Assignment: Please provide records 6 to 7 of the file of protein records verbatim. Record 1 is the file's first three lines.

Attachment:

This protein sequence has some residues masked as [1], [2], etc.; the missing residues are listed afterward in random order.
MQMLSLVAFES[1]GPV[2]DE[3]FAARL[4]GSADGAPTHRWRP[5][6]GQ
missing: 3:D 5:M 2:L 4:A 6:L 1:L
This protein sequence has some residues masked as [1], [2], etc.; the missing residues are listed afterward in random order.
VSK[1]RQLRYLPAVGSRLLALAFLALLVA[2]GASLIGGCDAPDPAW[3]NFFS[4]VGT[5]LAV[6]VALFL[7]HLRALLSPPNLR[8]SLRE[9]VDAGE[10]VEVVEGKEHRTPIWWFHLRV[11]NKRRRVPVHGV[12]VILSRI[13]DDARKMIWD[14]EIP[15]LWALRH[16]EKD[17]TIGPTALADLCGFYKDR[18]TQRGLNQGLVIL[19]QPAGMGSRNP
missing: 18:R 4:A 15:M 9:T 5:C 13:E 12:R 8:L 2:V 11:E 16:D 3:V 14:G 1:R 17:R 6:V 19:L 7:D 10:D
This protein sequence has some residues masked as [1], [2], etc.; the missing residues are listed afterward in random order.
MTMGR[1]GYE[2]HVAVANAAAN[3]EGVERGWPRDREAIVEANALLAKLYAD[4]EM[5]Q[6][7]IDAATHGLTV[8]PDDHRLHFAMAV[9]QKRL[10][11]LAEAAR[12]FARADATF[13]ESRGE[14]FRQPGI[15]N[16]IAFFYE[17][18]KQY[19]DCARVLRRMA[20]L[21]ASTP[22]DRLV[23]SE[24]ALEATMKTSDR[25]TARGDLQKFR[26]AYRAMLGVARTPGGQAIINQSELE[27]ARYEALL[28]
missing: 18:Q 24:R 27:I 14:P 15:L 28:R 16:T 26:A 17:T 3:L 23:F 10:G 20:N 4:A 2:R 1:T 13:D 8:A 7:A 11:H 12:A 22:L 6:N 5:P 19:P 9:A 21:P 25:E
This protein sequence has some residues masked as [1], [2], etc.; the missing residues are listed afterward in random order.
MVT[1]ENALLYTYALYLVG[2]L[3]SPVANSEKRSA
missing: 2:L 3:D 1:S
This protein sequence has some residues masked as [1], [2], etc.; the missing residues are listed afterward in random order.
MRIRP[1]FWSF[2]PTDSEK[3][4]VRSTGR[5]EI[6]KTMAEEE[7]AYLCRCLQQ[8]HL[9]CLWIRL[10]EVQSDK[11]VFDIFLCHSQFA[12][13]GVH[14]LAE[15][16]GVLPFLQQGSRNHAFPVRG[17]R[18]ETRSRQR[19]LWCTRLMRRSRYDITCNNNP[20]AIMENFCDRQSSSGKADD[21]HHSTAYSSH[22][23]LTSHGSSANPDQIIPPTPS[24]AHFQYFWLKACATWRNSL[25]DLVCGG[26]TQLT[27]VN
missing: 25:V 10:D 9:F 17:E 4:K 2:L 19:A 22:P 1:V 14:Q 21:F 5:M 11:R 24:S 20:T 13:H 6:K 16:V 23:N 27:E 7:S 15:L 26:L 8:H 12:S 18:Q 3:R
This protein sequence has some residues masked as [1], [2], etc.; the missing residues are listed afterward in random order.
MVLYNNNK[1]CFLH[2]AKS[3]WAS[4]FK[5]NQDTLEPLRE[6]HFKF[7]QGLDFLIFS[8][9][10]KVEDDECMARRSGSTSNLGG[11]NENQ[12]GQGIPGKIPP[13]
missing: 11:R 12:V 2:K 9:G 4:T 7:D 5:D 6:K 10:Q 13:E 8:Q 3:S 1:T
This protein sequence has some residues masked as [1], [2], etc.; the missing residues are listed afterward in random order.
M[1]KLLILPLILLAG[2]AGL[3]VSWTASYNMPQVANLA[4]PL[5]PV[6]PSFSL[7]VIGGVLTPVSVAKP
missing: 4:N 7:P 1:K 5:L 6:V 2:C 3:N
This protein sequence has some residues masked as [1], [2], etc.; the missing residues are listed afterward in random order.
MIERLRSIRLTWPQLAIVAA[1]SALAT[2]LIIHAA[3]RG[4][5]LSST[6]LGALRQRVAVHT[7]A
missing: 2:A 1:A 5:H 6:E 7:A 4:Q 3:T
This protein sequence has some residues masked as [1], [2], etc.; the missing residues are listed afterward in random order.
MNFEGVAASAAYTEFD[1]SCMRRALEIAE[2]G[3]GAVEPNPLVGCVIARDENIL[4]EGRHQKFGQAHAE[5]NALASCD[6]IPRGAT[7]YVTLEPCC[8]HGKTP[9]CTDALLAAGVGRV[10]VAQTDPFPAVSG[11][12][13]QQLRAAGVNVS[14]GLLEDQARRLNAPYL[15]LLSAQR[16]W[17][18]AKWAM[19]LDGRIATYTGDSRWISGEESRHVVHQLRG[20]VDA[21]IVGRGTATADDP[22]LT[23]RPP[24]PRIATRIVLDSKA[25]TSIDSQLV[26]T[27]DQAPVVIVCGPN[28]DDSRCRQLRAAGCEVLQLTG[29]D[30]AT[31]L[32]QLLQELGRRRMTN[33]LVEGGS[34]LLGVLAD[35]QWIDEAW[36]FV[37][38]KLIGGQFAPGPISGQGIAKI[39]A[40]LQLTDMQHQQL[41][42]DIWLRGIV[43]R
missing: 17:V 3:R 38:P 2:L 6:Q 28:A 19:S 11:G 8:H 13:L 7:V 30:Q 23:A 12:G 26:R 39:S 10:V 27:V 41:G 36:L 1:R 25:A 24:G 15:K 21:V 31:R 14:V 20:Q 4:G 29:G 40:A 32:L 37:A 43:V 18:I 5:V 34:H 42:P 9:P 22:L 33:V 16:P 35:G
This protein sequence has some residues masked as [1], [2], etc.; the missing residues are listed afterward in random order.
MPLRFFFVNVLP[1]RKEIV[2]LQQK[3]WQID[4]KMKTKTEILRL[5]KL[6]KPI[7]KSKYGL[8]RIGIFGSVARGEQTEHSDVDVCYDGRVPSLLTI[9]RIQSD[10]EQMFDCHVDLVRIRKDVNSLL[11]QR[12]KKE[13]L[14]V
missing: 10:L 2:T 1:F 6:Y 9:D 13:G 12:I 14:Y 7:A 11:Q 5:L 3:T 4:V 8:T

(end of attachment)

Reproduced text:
This protein sequence has some residues masked as [1], [2], etc.; the missing residues are listed afterward in random order.
MVLYNNNK[1]CFLH[2]AKS[3]WAS[4]FK[5]NQDTLEPLRE[6]HFKF[7]QGLDFLIFS[8][9][10]KVEDDECMARRSGSTSNLGG[11]NENQ[12]GQGIPGKIPP[13]
missing: 11:R 12:V 2:K 9:G 4:T 7:D 5:D 6:K 10:Q 13:E 8:Q 3:S 1:T
This protein sequence has some residues masked as [1], [2], etc.; the missing residues are listed afterward in random order.
M[1]KLLILPLILLAG[2]AGL[3]VSWTASYNMPQVANLA[4]PL[5]PV[6]PSFSL[7]VIGGVLTPVSVAKP
missing: 4:N 7:P 1:K 5:L 6:V 2:C 3:N